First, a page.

8 Science-Backed Facts Every Couple Should Know Before Marriage

8 Science-Backed Facts Every Couple Should Know Before Marriage

The French essayist Michel D. Montaigne cynically wrote, “A good marriage would be between a blind wife and deaf husband.” Despite his jaundiced view, your marriage has a good chance of lasting if you follow some simple scientifically proven guidelines as outlined below. And FYI: The divorce rate in the United States is dropping, and is no longer around 50% — it’s much closer to 30% if you wait until age 23 to marry.

1. How deep is the hole you’re in?

It’s a scientific statistic: Almost 80% of couples who divorce, cite financial debt as a major reason for the split. Before you and your intended seal the deal, have an honest dialogue about how much each of you owes on student loans. Can you afford to marry and still pay them off? If not, can you get payments reduced or postponed? Remember that a defaulted student loan lowers your credit score significantly, critically impacting your ability to get a mortgage or find a car loan.


2. Does your partner have a lead foot?

The science of statistics can be tedious, but it tells us this: Over 37 thousand people die in car crashes each year in the United States. Couples are less open about their past driving records than about their past love affairs. You’ve got to sit down with your fiance to work out how much past driving indiscretions are going to affect your car insurance payments. Don’t be afraid to shop around to see about getting lower combined rates — that’s what the Internet is for.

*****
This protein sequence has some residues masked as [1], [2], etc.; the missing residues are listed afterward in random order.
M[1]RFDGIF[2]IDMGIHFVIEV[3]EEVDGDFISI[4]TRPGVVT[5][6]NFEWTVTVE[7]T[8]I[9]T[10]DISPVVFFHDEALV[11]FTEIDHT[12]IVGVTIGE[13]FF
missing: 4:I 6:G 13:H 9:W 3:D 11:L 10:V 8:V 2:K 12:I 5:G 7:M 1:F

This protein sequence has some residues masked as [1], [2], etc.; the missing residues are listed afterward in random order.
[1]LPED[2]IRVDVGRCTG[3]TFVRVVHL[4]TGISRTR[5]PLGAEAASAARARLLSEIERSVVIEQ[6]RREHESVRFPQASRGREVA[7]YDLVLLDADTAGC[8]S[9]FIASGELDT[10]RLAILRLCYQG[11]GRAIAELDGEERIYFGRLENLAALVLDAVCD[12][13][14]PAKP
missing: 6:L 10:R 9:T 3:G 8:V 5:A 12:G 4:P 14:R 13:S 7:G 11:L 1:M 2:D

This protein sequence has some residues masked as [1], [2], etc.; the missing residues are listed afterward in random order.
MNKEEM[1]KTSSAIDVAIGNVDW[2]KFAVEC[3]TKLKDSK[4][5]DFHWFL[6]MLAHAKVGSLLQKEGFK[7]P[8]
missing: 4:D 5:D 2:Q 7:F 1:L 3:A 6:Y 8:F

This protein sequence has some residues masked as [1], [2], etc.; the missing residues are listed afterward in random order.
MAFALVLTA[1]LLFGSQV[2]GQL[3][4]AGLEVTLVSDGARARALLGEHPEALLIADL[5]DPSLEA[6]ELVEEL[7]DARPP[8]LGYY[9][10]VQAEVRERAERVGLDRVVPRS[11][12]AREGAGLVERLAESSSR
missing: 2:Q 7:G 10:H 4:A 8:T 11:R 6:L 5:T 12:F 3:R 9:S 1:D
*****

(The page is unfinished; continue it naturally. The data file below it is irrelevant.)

3. How many children will you have?

Social science studies show that American women have fewer children during marriage. There are various reasons for this, but the bottom line is that unless you plan on adopting, the two of you have to agree ahead of time about this tremendous economic responsibility. Leaving it to chance is foolish. Today the birth of a child in a hospital will run about $10,000. Add to that the cost of diapers, food, vaccinations, and so on, and the bills start to run very high indeed.


4. Synchronized Sleep Patterns Bring Satisfaction

In a 2010 study, published in the journal Psychosomatic Medicine, University of Pittsburgh researchers followed 29 heterosexual couples for a week, showed that couples who went to sleep and woke up at the same time reported higher satisfaction in their marriages. Couples on the same sleep schedules have less conflict, participate in more shared activities, have sex more often, and participate in deeper conversation than those couples who are not on the same sleep schedules.

5. Where will you start out your married life?